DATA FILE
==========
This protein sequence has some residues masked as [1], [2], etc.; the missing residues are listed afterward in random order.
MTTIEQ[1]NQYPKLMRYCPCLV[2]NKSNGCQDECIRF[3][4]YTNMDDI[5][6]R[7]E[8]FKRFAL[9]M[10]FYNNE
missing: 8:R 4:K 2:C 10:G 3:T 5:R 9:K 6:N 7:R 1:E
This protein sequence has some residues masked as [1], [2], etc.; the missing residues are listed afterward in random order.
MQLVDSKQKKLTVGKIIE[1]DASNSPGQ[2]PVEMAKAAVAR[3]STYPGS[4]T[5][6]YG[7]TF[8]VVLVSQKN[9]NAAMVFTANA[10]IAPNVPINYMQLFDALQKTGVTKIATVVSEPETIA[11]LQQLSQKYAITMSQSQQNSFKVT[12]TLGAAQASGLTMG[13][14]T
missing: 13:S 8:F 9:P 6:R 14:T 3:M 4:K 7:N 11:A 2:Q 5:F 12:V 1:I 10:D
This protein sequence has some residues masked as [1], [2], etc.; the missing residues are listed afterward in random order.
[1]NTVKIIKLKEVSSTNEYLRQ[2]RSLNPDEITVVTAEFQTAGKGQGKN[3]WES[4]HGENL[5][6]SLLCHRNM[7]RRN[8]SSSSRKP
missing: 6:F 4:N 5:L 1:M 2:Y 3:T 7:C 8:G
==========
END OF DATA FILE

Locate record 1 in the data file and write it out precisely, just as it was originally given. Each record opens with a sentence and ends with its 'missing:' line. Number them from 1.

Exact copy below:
This protein sequence has some residues masked as [1], [2], etc.; the missing residues are listed afterward in random order.
MTTIEQ[1]NQYPKLMRYCPCLV[2]NKSNGCQDECIRF[3][4]YTNMDDI[5][6]R[7]E[8]FKRFAL[9]M[10]FYNNE
missing: 8:R 4:K 2:C 10:G 3:T 5:R 9:K 6:N 7:R 1:E